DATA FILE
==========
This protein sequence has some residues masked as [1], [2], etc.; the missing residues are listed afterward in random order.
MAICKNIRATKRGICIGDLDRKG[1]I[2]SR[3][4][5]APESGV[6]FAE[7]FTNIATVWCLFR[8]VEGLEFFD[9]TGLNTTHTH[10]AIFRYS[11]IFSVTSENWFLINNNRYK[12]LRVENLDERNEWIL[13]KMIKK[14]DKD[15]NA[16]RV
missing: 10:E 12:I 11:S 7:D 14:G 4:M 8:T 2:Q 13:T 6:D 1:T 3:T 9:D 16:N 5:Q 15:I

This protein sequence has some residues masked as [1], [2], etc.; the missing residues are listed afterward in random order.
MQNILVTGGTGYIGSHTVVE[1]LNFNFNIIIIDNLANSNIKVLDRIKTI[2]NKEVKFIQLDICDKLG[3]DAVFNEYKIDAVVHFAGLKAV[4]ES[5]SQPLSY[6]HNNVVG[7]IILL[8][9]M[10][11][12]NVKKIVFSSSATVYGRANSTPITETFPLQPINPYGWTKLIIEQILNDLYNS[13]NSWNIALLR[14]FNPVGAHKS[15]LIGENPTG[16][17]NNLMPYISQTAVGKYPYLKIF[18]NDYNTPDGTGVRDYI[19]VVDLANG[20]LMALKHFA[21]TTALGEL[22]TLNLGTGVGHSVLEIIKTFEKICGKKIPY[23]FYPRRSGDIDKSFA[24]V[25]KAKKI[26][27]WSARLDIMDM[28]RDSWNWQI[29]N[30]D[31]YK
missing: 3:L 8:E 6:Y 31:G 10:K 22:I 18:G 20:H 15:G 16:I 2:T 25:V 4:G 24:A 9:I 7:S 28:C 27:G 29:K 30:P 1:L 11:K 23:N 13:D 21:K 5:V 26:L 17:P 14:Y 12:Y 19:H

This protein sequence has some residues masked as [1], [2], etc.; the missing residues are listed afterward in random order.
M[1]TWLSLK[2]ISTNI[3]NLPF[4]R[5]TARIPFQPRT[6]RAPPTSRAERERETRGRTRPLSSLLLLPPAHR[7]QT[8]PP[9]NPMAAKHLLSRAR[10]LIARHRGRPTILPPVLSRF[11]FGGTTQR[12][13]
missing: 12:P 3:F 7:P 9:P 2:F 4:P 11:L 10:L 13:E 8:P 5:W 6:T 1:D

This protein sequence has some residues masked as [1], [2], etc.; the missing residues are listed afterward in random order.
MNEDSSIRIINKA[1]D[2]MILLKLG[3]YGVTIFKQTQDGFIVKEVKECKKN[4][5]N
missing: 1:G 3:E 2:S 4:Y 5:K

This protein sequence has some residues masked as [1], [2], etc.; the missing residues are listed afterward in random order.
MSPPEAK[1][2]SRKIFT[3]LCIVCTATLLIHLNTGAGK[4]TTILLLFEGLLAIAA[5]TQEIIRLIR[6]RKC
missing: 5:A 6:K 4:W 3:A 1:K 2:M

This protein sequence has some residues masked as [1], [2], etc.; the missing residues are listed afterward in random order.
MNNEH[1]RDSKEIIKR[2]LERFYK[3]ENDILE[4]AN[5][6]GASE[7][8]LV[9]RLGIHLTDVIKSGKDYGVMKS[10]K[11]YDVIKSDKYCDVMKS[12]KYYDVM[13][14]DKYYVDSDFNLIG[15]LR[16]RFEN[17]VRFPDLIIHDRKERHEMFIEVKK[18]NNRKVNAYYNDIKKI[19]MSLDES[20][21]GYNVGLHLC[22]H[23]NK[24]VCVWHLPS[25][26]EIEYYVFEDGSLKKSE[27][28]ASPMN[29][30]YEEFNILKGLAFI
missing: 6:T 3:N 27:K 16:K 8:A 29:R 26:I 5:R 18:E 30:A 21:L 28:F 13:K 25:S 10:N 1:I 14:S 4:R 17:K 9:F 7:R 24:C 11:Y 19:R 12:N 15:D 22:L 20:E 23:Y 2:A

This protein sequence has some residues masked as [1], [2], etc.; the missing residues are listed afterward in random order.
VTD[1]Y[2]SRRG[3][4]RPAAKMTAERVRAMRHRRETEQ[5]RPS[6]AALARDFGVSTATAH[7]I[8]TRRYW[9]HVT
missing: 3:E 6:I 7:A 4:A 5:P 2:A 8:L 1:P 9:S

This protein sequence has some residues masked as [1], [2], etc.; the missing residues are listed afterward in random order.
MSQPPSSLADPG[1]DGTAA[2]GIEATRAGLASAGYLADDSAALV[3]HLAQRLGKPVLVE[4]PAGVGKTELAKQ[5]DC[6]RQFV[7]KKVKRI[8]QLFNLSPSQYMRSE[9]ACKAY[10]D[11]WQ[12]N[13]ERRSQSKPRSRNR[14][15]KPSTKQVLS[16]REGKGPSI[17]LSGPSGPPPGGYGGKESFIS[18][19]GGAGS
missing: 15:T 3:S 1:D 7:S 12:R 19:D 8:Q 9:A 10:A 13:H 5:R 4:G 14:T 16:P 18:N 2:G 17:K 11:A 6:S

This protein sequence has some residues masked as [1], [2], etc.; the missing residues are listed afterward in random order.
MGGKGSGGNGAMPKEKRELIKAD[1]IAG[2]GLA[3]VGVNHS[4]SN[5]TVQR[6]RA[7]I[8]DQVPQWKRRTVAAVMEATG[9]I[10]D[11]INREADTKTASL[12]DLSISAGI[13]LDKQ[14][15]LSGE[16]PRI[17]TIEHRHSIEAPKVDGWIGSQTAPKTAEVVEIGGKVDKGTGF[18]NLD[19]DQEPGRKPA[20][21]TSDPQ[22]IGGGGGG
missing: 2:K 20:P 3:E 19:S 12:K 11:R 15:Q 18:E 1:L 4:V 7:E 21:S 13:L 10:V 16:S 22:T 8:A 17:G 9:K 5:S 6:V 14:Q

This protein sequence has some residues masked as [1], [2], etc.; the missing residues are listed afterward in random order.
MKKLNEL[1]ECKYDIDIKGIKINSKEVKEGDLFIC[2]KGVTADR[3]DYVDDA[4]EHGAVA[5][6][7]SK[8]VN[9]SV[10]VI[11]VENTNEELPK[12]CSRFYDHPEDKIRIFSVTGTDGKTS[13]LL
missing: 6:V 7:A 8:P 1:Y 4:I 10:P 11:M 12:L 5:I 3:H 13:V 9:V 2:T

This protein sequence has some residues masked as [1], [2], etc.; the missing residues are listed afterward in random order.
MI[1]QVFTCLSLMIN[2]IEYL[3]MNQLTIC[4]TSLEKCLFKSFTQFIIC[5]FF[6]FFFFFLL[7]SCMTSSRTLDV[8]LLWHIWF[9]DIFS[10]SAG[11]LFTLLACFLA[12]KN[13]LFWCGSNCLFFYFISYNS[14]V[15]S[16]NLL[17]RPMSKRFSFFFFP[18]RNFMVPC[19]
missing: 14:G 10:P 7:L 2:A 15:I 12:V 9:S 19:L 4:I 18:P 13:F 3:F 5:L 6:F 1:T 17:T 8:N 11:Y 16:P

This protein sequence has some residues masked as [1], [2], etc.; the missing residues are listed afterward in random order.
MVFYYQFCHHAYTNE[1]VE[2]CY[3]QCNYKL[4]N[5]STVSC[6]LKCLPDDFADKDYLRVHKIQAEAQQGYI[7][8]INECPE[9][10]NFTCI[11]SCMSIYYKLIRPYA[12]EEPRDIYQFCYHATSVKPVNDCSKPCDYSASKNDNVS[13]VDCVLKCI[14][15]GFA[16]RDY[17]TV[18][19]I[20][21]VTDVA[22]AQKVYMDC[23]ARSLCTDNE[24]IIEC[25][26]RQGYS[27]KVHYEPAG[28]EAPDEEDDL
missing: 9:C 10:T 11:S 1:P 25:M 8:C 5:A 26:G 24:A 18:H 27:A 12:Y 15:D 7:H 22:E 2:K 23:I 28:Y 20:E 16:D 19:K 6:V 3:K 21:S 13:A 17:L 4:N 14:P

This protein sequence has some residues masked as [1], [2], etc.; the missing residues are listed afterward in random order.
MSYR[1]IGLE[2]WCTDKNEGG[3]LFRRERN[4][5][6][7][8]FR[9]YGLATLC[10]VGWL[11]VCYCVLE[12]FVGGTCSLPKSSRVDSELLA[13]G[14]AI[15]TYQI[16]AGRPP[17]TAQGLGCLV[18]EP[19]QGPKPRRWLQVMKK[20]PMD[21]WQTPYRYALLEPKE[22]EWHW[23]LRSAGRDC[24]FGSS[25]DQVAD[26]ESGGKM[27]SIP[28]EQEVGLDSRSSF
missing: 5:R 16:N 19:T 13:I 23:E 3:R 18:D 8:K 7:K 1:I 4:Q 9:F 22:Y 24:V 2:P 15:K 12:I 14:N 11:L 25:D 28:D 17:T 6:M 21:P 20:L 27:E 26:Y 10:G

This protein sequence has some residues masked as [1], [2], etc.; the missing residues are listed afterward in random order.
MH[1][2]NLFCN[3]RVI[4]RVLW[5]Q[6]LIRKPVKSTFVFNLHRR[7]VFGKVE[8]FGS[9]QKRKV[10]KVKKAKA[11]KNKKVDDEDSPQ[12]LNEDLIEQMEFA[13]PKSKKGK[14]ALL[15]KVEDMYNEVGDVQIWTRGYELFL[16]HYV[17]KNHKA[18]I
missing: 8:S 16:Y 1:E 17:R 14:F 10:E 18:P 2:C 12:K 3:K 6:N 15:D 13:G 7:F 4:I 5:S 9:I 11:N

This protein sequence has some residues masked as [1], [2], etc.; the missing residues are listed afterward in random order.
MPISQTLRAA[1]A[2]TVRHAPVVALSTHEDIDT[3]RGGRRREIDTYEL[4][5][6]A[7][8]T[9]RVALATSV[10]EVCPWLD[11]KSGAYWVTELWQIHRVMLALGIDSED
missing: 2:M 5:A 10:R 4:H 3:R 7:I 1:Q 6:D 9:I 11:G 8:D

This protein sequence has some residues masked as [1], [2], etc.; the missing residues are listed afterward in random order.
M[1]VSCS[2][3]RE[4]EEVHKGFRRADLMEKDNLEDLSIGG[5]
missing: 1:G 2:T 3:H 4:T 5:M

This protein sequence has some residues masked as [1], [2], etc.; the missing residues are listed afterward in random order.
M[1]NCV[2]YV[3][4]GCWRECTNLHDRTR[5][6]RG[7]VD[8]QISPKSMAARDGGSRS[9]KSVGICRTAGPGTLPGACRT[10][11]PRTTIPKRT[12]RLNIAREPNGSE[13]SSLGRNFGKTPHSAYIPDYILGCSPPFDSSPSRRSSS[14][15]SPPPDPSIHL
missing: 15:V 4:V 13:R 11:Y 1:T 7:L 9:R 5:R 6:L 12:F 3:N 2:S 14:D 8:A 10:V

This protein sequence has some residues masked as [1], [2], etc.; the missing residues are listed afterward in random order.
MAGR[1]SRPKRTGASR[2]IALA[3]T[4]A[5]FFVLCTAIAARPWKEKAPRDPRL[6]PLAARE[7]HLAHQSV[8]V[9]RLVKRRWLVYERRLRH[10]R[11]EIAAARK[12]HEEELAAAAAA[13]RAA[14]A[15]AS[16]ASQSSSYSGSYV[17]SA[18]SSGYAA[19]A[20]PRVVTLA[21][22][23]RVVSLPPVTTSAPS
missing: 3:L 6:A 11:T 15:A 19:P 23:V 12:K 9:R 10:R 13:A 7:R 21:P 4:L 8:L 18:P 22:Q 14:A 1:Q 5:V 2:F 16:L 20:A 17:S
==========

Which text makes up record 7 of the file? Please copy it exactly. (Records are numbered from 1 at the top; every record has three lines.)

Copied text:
This protein sequence has some residues masked as [1], [2], etc.; the missing residues are listed afterward in random order.
VTD[1]Y[2]SRRG[3][4]RPAAKMTAERVRAMRHRRETEQ[5]RPS[6]AALARDFGVSTATAH[7]I[8]TRRYW[9]HVT
missing: 3:E 6:I 7:A 4:A 5:P 2:A 8:L 1:P 9:S